The Humorlessness of Idealists

Caitlin Flanagan is one of the funniest, most penetrating writers on feminist issues. And she has range. See her on MySpace predators, or on the supposed oral sex epidemic on college campuses.

In the latest Atlantic ($) she rips into Hillary Clinton. Along the way she says Hillary has the "worst of the traits that often mark idealists (humorlessness, sanctimoniousness) combined with the worst expediency and hypocrisy of her husband."

Her point about the humorlessness and sanctimoniousness of idealists caught my eye. I consider myself optimistic but not idealistic.

College is full of idealistic 20 year-olds. Particularly the activist variety. You know, people who walk around with "Save Darfur" t-shirts, drinking "Fair Trade" coffee (what a joke), munching on organic nuts from Trader Joe’s.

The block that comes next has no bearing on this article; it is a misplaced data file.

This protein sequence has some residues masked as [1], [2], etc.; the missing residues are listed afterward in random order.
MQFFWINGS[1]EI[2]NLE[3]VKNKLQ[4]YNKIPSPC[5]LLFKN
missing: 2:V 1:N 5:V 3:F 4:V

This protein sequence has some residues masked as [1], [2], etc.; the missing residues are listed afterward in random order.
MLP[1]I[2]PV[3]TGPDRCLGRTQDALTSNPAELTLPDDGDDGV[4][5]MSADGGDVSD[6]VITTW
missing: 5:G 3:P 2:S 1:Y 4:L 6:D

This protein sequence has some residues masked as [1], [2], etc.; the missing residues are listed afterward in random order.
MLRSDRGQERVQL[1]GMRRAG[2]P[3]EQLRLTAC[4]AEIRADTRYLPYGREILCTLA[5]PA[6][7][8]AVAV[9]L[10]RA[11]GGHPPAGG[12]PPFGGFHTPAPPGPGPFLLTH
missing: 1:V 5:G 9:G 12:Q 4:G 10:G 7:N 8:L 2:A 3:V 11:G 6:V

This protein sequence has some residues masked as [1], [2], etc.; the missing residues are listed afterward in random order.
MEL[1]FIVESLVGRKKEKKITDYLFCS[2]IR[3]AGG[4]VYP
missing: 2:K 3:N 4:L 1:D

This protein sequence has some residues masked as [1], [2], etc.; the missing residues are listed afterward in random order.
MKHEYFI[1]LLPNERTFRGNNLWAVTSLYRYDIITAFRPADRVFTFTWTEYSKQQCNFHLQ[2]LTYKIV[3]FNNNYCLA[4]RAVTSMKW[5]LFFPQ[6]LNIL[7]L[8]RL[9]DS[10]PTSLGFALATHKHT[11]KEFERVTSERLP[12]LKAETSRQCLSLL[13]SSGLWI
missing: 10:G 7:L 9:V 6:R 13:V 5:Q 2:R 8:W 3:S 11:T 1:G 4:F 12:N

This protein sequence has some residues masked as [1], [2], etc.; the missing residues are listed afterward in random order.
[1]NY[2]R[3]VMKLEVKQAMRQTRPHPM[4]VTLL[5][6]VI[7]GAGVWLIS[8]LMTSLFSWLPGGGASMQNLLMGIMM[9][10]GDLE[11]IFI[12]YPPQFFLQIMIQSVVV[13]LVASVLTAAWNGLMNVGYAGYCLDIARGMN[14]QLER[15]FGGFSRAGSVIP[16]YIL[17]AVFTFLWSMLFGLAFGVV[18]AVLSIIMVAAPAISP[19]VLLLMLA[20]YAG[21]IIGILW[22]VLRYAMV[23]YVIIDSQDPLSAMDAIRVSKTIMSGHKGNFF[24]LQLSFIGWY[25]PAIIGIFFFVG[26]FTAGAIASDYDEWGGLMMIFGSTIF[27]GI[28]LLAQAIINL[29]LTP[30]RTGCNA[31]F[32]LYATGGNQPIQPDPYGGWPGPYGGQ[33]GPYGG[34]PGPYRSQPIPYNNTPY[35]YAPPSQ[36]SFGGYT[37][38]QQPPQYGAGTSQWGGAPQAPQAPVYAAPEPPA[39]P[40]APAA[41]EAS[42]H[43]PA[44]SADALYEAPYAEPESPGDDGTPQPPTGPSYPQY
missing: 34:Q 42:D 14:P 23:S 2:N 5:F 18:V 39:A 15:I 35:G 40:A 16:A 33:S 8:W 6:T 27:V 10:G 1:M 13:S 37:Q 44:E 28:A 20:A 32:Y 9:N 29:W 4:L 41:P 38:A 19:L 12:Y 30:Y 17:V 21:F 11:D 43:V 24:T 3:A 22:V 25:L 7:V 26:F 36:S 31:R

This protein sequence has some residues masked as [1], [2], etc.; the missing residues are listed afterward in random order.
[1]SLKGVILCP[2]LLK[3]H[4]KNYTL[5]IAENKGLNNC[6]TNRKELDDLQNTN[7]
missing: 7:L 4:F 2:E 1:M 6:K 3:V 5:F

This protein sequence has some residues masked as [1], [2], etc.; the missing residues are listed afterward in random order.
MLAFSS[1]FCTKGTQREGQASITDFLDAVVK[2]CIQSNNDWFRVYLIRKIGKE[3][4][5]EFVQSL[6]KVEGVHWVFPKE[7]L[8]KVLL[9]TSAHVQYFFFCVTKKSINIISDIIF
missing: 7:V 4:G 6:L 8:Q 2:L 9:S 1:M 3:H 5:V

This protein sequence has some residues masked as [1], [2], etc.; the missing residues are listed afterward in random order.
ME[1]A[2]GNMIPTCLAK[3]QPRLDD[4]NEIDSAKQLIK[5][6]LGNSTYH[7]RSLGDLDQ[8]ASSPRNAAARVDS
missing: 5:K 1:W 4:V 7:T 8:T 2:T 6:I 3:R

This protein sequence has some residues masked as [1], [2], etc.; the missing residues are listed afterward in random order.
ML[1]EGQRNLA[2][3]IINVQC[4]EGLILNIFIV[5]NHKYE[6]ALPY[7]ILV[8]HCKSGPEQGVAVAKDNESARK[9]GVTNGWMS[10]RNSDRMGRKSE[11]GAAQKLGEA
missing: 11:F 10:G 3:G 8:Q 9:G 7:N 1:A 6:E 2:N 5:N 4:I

One of the reasons I dislike stereotypical activist types is the holier-than-thou aura they project. Whether fighting for Darfur or racial equality here at home, the leaders of the local movements I’ve been exposed to take themselves (and their movements) way too seriously.

Barraging the audience with statistics, gruesome photos, or heart-wrenching stories is not enough, and may even be counterproductive. Expressing intense moral outrage and expecting others to feel similarly guilty automatically is naive. I remember a National Organization for Women assembly at my high school — everyone left feeling depressed about the oppression of women. But it didn’t move us to act or think hard about how to change anything.

With so many just causes competing for the average Joe’s attention, I would recommend that the social activist idealists of the world spend more time thinking through specific communication tactics, among them the implicit suggestion from Flanagan: loosen up.

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